What purpose does the Third Resurrection serve? Is it just so God can punish the incorrigible? Does it play a part in OUR salvation?
The doctrine of resurrection is a chief teachings of Christianity. For those called and chosen in this age, the first resurrection is especially vital.
Matthew 27:52 informs us that more than one resurrection occurred during Passover week in AD 31. Here is what we can glean from the Bible about this miracle.
For the billions of people who have never known the truth, the second resurrection offers them an opportunity for future salvation.
The resurrection of Jairus' daughter is one of Jesus' greatest miracles. Here Christ's curious actions in raising the girl from premature death are explained.
Christ's resurrection is of paramount importance to us, because Jesus alone has the keys to our own resurrection and eternal life as firstfruits.
Our lives revolve around the hope of a resurrection from the dead. Hope, deriving from Christ's resurrection, gives faith and love impetus and energy.
We must be careful not to be satisfied with the basic truth that Jesus was resurrected, for if we do, we miss the magnificence and significance of the event.
Neither Christmas or Easter appear in the Feasts of the Lord, but we find plenty of emphasis on the resurrection and ascension of Christ in the Holy Days.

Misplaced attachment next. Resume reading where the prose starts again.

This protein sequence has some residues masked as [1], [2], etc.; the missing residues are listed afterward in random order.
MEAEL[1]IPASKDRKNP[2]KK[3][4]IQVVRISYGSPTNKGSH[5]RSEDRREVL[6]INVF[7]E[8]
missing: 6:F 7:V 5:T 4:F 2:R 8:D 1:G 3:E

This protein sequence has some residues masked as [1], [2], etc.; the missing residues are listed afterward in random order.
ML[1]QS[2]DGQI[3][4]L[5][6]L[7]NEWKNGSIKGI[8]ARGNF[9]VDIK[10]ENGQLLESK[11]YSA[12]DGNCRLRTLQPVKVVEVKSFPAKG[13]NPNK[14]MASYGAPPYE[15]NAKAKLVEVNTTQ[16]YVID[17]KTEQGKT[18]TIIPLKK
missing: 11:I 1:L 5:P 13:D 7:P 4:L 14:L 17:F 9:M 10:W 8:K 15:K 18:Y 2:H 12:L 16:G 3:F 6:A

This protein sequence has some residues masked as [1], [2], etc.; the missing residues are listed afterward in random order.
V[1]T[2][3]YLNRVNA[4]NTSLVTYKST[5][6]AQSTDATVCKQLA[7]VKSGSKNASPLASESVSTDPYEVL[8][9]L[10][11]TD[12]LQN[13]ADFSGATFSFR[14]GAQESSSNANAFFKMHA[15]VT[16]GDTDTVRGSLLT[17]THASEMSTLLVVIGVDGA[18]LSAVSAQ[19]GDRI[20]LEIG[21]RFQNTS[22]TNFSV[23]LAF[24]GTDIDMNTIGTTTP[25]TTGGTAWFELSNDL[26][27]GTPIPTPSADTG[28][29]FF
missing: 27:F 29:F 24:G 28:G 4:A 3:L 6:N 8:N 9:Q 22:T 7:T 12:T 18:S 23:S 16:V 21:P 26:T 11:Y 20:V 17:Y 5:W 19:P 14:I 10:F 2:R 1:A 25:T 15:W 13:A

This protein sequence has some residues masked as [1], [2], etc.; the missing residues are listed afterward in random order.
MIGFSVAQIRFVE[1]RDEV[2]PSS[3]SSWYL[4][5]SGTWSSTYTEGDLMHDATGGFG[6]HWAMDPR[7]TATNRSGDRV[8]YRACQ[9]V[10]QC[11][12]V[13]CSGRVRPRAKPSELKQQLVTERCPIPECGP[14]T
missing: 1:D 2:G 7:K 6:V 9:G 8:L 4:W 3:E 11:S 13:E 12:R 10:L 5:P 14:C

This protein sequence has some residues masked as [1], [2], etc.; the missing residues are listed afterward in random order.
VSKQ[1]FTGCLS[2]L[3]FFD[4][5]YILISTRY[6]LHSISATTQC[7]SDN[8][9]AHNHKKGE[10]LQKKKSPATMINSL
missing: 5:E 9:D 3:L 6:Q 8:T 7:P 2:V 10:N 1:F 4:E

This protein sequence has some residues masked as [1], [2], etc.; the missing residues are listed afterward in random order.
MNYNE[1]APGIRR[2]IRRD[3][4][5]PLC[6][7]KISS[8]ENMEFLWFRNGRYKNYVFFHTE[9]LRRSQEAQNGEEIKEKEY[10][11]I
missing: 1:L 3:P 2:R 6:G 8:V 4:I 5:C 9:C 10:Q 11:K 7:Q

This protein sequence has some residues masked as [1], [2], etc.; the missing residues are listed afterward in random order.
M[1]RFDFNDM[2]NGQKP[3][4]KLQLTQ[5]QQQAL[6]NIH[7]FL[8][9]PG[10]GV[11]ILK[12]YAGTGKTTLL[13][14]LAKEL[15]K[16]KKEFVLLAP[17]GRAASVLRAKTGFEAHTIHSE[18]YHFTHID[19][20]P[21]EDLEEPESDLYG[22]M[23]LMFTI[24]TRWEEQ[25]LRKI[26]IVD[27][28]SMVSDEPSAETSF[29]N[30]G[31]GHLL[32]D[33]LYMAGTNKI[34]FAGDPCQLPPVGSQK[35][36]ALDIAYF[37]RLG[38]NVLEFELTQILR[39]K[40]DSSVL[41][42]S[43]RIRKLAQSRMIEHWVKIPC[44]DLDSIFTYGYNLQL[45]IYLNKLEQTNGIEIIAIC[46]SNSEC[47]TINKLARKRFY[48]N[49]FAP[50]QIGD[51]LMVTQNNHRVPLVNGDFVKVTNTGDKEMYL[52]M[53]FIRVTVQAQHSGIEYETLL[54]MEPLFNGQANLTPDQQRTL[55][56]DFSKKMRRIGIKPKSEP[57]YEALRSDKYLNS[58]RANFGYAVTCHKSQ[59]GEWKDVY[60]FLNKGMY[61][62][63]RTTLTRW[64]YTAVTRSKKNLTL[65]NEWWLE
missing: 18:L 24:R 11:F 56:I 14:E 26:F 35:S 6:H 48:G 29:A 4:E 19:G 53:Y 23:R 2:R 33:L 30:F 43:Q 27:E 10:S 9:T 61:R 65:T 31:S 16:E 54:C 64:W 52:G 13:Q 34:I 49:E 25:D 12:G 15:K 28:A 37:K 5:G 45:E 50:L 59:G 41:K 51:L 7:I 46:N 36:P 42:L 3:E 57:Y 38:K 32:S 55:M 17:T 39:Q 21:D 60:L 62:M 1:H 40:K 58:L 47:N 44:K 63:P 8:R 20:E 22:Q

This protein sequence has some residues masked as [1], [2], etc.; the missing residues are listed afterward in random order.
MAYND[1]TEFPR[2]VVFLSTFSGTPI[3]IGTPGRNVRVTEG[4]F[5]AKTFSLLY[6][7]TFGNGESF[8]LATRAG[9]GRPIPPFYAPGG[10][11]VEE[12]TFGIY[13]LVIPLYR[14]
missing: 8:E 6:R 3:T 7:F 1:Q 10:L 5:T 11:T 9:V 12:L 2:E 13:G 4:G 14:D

God provides comfort, often through members of His church. We have a responsibility to comfort others with words of hope about the resurrection to eternal life.
The frailty and brevity of this life are bitter truths, but they are realities that we must confront. Yet there is life beyond the grave, as Scripture shows.
While various religions and some philosophies suggest an afterlife of some sort, the fear of the unknown transforms death into a foreboding Grim Reaper.
Two of history's wisest men, Job and Solomon, contemplated the possibilities of an afterlife, and both concluded that something better awaited us after death.
We have to live life with the thought that some things will stick with us through the grave. We will take nothing out of this life except our character.
Prayers for the dead are useless. The idea is based on the false teaching that man has an immortal soul. The Bible says that the soul itself can die.
Christ's comment in Matthew 22:32 about "the God ... of the living" gives absolutely no mention about a place of the afterlife, but only a condition.
Jesus' parable preaches the gospel of the Kingdom by revealing salvation, the resurrection to eternal life, and inheritance of His Kingdom on the earth.
The way men and God look at time and life are very different. But if we come to understand God's perspective, we have a greater chance of living His way!
Jesus Christ's approach to death should guide our view of death. He considered His death a work of God, not to be regarded with fear or hostility.
Going to heaven is not scriptural. The soul is not immortal; it is equivalent to life. Mankind does not have a soul; he is a soul, subject to death.
Can God die? Was Jesus really dead, or did only His body die? Was Jesus the Divine One alive during the three days and three nights a body was in the tomb?
Our hope is founded on Jesus rising from the dead. If there is no resurrection, our faith is worthless; if Christ did not rise, we are still under condemnation.